Humboldt Broncos bus crash hits close to home for Tisdale

The Swift Current Broncos and Moose Jaw Warriors came together to honour the Humboldt Broncos before their playoff game on April 7, 2018. STEVEN MAH/SOUTHWEST BOOSTER

The horrific bus crash involving the Humboldt Broncos has affected the lives of many throughout the tight-knit hockey community across the prairies.

15 people are confirmed to have died in the accident involving the team’s bus as they travelled to Nipawin for playoff game. Friday’s tragedy was all too familiar to Swift Current’s Tim Tisdale, who survived the 1986 bus crash that killed his Swift Current Bronco teammates Trent Kresse, Scott Kruger, Chris Mantyka, and Brent Ruff.

“It was shock. You just don’t think something like that is going to happen. When you’ve been through it, believe me you don’t wish that on anybody. This is a lot bigger scale at the end of the day, which makes it that much more unfortunate. I am probably still in shock a little bit. It is just hard to wrap your head around it,” said Tisdale one day after the crash.

Tisdale said it was an extremely personal day as the 1986 bus crash was brought back to the forefront.

“It brought back a lot of memories, talking to old teammates today, sharing texts. Now it seems like it was yesterday. We really know what those players are going through and what the families are going through. They have got a long road ahead of them.”

The bus crash survivor had some thoughtful advice for those affected by the Humboldt Broncos’ tragedy.

“They are going to go through a lot. I know from personal experience that you go through every stage of grieving there is. You are going to be sad. You are going to be angry some days for no reason. You are going to feel guilt at some point. You just have to go through that. The biggest thing for me I would say is be around people, talk. The worst thing I found was being on my own. That’s when it was really the most difficult. If you want to help somebody just be there, you don’t even have to say anything, just be company. You would be amazed how much that helps,” said Tisdale.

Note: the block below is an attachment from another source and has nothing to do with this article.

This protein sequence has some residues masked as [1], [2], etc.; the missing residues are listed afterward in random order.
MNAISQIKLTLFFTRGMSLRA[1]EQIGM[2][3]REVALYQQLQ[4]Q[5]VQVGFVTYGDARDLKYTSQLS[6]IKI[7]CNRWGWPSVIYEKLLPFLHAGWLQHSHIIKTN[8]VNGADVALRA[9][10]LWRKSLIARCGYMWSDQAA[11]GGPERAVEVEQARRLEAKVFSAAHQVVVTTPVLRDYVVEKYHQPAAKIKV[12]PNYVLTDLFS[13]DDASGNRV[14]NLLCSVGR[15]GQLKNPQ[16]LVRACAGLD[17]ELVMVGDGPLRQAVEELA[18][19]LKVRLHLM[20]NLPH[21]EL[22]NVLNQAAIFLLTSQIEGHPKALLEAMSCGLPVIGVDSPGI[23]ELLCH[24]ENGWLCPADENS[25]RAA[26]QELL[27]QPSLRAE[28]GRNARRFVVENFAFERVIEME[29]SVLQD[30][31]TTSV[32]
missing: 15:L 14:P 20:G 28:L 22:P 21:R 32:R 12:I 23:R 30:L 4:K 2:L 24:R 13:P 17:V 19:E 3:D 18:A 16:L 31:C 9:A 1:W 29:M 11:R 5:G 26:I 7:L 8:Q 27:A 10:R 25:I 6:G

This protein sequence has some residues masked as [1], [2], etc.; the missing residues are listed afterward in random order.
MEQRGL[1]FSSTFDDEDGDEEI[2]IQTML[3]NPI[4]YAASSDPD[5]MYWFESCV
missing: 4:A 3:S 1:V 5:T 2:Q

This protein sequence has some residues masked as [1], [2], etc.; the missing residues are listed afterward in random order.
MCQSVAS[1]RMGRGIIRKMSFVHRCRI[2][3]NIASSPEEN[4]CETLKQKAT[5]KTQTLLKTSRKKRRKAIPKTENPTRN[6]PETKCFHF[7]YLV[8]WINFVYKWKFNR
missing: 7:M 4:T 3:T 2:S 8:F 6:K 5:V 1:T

One of the major differences between the two accidents 31 years apart was the way that news of the tragedy and the outpouring of support has spread across North America.

“It is really incredible how fast the word gets out now. Whether that’s a good thing or bad thing I’m not sure. The good thing is they have learned things from our experience. They have counsellors up there, they have people that they can talk to. They are way more prepared for an incident like this, not that that makes it any better. If there is any good that came out of our incident it is that they do know better how to handle these situations,” said Tisdale.